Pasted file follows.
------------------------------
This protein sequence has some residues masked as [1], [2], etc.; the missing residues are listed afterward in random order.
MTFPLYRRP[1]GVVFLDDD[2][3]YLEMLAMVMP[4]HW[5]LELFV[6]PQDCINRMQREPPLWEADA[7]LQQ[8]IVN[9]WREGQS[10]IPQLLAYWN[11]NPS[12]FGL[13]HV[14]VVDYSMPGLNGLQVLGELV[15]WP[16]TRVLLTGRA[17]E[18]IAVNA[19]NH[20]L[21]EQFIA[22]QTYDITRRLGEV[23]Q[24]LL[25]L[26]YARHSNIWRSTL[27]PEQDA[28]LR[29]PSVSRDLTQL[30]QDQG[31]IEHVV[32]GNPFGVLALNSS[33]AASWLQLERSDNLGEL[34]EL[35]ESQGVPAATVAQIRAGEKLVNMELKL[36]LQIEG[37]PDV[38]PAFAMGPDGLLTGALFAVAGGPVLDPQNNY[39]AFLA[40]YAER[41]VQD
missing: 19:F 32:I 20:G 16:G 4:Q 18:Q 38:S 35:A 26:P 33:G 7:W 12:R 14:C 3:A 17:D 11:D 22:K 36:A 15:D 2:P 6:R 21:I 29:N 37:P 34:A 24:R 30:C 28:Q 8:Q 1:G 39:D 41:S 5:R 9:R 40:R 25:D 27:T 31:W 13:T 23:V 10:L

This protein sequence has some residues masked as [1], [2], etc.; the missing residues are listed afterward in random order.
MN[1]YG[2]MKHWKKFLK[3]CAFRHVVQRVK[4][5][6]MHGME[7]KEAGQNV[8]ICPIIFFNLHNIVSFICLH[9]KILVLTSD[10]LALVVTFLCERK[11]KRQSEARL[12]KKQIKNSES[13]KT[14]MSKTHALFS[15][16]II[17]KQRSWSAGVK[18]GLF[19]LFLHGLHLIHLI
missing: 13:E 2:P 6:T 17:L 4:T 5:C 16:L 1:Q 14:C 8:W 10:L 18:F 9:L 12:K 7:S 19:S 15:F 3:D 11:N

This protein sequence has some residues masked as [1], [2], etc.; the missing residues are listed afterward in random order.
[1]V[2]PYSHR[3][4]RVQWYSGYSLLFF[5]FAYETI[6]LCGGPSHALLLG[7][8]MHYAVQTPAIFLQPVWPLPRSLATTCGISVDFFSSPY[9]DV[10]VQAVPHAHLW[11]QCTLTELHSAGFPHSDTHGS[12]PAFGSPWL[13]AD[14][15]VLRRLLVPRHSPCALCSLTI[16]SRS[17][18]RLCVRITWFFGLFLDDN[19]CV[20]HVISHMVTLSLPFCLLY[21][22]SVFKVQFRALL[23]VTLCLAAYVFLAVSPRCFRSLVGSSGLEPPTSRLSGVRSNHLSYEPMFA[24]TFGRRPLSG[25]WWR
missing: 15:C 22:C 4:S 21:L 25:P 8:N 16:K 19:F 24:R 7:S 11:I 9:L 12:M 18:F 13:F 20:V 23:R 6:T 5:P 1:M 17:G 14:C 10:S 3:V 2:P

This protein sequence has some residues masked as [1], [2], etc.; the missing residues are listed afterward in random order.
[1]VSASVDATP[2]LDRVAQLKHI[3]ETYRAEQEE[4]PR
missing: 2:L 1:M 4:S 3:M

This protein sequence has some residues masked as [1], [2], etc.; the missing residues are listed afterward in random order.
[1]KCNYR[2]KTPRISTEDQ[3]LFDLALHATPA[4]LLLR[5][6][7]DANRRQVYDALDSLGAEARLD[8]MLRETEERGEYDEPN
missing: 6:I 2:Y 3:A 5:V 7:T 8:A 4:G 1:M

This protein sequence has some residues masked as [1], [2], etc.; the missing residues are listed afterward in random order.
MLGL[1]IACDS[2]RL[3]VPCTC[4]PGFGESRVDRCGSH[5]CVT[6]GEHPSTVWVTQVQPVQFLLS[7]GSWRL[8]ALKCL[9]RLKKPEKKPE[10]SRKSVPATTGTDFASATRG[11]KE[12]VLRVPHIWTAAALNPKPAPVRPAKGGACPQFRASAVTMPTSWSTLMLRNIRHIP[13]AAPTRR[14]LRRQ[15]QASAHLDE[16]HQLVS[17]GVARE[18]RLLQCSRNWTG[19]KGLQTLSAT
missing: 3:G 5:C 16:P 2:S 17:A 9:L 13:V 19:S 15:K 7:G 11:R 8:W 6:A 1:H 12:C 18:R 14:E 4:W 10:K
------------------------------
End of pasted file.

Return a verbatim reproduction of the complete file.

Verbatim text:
This protein sequence has some residues masked as [1], [2], etc.; the missing residues are listed afterward in random order.
MTFPLYRRP[1]GVVFLDDD[2][3]YLEMLAMVMP[4]HW[5]LELFV[6]PQDCINRMQREPPLWEADA[7]LQQ[8]IVN[9]WREGQS[10]IPQLLAYWN[11]NPS[12]FGL[13]HV[14]VVDYSMPGLNGLQVLGELV[15]WP[16]TRVLLTGRA[17]E[18]IAVNA[19]NH[20]L[21]EQFIA[22]QTYDITRRLGEV[23]Q[24]LL[25]L[26]YARHSNIWRSTL[27]PEQDA[28]LR[29]PSVSRDLTQL[30]QDQG[31]IEHVV[32]GNPFGVLALNSS[33]AASWLQLERSDNLGEL[34]EL[35]ESQGVPAATVAQIRAGEKLVNMELKL[36]LQIEG[37]PDV[38]PAFAMGPDGLLTGALFAVAGGPVLDPQNNY[39]AFLA[40]YAER[41]VQD
missing: 19:F 32:I 20:G 16:G 4:Q 18:Q 38:S 35:A 26:P 33:G 7:W 12:R 14:C 3:A 17:D 11:D 22:K 36:A 15:D 2:P 6:R 21:I 29:N 37:P 34:A 24:R 30:C 28:Q 8:Q 1:G 39:D 41:S 5:R 9:R 40:R 25:D 27:T 31:W 13:T 23:V 10:L

This protein sequence has some residues masked as [1], [2], etc.; the missing residues are listed afterward in random order.
MN[1]YG[2]MKHWKKFLK[3]CAFRHVVQRVK[4][5][6]MHGME[7]KEAGQNV[8]ICPIIFFNLHNIVSFICLH[9]KILVLTSD[10]LALVVTFLCERK[11]KRQSEARL[12]KKQIKNSES[13]KT[14]MSKTHALFS[15][16]II[17]KQRSWSAGVK[18]GLF[19]LFLHGLHLIHLI
missing: 13:E 2:P 6:T 17:L 4:T 5:C 16:L 1:Q 14:C 8:W 10:L 18:F 9:L 12:K 7:S 19:S 15:F 3:D 11:N

This protein sequence has some residues masked as [1], [2], etc.; the missing residues are listed afterward in random order.
[1]V[2]PYSHR[3][4]RVQWYSGYSLLFF[5]FAYETI[6]LCGGPSHALLLG[7][8]MHYAVQTPAIFLQPVWPLPRSLATTCGISVDFFSSPY[9]DV[10]VQAVPHAHLW[11]QCTLTELHSAGFPHSDTHGS[12]PAFGSPWL[13]AD[14][15]VLRRLLVPRHSPCALCSLTI[16]SRS[17][18]RLCVRITWFFGLFLDDN[19]CV[20]HVISHMVTLSLPFCLLY[21][22]SVFKVQFRALL[23]VTLCLAAYVFLAVSPRCFRSLVGSSGLEPPTSRLSGVRSNHLSYEPMFA[24]TFGRRPLSG[25]WWR
missing: 15:C 22:C 4:S 21:L 25:P 8:N 16:K 19:F 24:R 7:S 11:I 9:L 12:M 18:F 13:F 20:V 23:R 6:T 5:P 1:M 17:G 14:C 10:S 3:V 2:P

This protein sequence has some residues masked as [1], [2], etc.; the missing residues are listed afterward in random order.
[1]VSASVDATP[2]LDRVAQLKHI[3]ETYRAEQEE[4]PR
missing: 2:L 1:M 4:S 3:M

This protein sequence has some residues masked as [1], [2], etc.; the missing residues are listed afterward in random order.
[1]KCNYR[2]KTPRISTEDQ[3]LFDLALHATPA[4]LLLR[5][6][7]DANRRQVYDALDSLGAEARLD[8]MLRETEERGEYDEPN
missing: 6:I 2:Y 3:A 5:V 7:T 8:A 4:G 1:M

This protein sequence has some residues masked as [1], [2], etc.; the missing residues are listed afterward in random order.
MLGL[1]IACDS[2]RL[3]VPCTC[4]PGFGESRVDRCGSH[5]CVT[6]GEHPSTVWVTQVQPVQFLLS[7]GSWRL[8]ALKCL[9]RLKKPEKKPE[10]SRKSVPATTGTDFASATRG[11]KE[12]VLRVPHIWTAAALNPKPAPVRPAKGGACPQFRASAVTMPTSWSTLMLRNIRHIP[13]AAPTRR[14]LRRQ[15]QASAHLDE[16]HQLVS[17]GVARE[18]RLLQCSRNWTG[19]KGLQTLSAT
missing: 3:G 5:C 16:P 2:S 17:A 9:L 13:V 19:S 15:K 7:G 11:R 8:W 6:A 1:H 12:C 18:R 14:E 4:W 10:K